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Guerrilla Style Film Shot at Walt Disney World Gets Release Date


“Escape from Tomorrow” a surreal horror film shot largely in guerrilla style un-sanctioned film making inside Walt Disney World and Disneyland now has a release date. After premiering at Sundance Film Festival, the film will see limited theatrical release and Video on Demand via FilmBuff beginning October 11th.

If you’re unfamiliar with the story, it takes place on a family’s vacation at Walt Disney World when the father learns he has lost his job. An epic personal battle begins when the unemployed father’s sanity is challenged by two underage girls on holiday.


Due to the surreptitious nature of the film, there was some thought that Disney would never allow it to see the light of day. I believe it’s obvious enough that this is not an official Disney film. And Disney has allowed videos made inside the park by guests to be sold online, so I’m not sure a legal challenge would hold up, but then I’m not a lawyer. Disney has made no official comment either way.

For more head below the jump and listen to this interview with the Director and main star of the film.

Is this a film you’re planning to see? How do you feel about the film makers shooting inside the parks without approval from Disney?

8 thoughts on “Guerrilla Style Film Shot at Walt Disney World Gets Release Date”

    1. Didn’t mean to make you feel defensive or ask you to justify your position. I was just wanting to have a discussion and was curious why you wouldn’t see it.

      I am not sure if I’d see it, personally. I think it sounds like an intriguing approach to film making, but getting location permits and filming releases from people do seem to be reasonable expectations. As I commented, making people unwitting extras is what strikes me as potentially bothersome.

  1. The filmmaker seems respectful of the Disney company and the parks. It also sounds like they all tried to not be too intrusive as they filmed.

    I think one concern might be the other people unwittingly being turned into movie extras. I’m not sure what my concern would be there, but it is funny to think about that.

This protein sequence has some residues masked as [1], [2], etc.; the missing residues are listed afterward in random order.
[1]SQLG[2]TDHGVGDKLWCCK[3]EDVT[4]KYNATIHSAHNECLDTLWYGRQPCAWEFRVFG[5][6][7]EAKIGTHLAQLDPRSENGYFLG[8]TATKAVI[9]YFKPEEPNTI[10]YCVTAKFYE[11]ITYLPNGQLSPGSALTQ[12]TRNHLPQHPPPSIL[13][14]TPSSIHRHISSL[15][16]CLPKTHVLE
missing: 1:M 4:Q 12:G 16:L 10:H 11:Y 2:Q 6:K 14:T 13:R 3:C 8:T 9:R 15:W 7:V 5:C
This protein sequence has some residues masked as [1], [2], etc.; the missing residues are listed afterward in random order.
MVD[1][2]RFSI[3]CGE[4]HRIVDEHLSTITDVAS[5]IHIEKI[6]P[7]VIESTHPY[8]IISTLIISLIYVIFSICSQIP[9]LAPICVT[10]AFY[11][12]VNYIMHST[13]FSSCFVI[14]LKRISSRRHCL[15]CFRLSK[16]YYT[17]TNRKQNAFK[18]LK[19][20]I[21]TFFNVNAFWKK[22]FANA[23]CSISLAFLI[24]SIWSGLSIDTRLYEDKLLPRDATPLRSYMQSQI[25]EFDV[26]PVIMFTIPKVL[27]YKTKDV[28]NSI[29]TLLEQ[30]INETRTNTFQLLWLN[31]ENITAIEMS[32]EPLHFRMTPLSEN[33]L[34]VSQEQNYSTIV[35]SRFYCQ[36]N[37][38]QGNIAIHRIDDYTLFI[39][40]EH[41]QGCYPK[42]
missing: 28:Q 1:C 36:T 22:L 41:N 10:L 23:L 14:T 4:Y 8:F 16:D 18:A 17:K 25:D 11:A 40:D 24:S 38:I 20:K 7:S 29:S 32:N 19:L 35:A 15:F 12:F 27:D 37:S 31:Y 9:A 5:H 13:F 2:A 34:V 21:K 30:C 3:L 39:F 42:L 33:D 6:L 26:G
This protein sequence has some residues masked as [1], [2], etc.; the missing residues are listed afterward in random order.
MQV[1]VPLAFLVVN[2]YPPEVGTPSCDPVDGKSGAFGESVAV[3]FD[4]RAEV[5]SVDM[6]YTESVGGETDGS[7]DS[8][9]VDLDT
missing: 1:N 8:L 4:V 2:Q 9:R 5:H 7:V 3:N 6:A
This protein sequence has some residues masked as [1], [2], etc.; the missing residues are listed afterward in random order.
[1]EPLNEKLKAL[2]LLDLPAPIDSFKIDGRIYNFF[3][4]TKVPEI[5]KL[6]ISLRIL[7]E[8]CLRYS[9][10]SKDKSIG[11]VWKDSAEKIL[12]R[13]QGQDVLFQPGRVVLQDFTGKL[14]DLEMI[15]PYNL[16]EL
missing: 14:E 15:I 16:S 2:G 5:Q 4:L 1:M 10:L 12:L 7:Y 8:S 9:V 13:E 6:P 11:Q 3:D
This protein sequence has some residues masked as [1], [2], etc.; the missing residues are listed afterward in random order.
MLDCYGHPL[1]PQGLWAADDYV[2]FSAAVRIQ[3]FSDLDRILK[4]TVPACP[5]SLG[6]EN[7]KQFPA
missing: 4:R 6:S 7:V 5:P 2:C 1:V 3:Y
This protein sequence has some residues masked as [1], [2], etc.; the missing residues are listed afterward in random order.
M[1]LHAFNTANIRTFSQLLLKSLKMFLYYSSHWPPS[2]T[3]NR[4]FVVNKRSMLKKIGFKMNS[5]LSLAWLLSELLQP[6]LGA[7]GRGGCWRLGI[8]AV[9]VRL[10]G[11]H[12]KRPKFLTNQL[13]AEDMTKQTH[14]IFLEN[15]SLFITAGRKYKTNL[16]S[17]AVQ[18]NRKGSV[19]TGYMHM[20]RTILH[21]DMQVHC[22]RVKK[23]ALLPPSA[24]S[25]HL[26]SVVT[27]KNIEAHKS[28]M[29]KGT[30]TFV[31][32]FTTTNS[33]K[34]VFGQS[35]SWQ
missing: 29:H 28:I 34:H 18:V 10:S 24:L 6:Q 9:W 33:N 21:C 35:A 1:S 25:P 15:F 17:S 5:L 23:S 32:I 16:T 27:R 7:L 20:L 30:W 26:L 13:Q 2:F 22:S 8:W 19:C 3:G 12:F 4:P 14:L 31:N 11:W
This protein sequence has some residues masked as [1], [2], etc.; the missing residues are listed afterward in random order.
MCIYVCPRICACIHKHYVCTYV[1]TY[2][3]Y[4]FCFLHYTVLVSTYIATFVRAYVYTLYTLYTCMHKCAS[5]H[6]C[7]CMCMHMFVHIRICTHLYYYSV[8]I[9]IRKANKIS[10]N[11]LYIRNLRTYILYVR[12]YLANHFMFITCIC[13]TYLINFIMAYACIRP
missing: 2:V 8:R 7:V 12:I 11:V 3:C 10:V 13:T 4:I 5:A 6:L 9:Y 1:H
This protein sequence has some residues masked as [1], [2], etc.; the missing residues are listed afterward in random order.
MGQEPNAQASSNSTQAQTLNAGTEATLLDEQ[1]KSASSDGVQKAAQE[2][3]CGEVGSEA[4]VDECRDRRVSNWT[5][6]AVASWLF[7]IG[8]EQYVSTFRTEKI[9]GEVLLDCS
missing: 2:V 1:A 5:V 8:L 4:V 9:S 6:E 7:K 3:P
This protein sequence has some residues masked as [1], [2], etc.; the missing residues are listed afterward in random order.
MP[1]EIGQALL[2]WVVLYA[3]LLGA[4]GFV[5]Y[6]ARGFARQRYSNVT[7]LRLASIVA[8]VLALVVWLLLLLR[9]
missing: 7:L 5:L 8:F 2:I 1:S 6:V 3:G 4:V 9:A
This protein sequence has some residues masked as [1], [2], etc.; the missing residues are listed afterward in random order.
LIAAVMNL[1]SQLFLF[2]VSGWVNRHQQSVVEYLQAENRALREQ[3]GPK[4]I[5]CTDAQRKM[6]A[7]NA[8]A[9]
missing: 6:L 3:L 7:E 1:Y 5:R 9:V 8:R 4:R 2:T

2. What a unique and creative approach to film-making, and something I think we’ll see more and more of thanks to the proliferation of personal technology. Regardless of what high esteem you hold the Disney parks in, it seems like a fundamentally fascinating film, and if you’re a fan of well crafted stories, you know that the setting is a character in and of itself. I’m absolutely intrigued to see how the Disney parks that are so familiar to me are going to look through their lens.

    I would love to see this, if at all possible.

  3. From a filmmaking stand point, I would like to see how the cinematography worked in the film. Being a fan of disney I already know I will not like the subject matter of the film and would not see it for this: “A nurse warns him that he may contract the cat flu. In the end, his fears are warranted: he is captured and tortured by secret agents, his son turns on him, and he dies a gruesome death that involves coughing up huge hairballs.” (The New Yorker) This just screams, “I’m an film student look at me!!! I thought of something edgy and out of the box.” The thing that draws me in is how he uses WDW as a setting to portray the darkness of the film. Also part of this intrigue is what they were able to get away with without security kicking them out.

    John, What is your opinion on the matter and would you be seeing the film?

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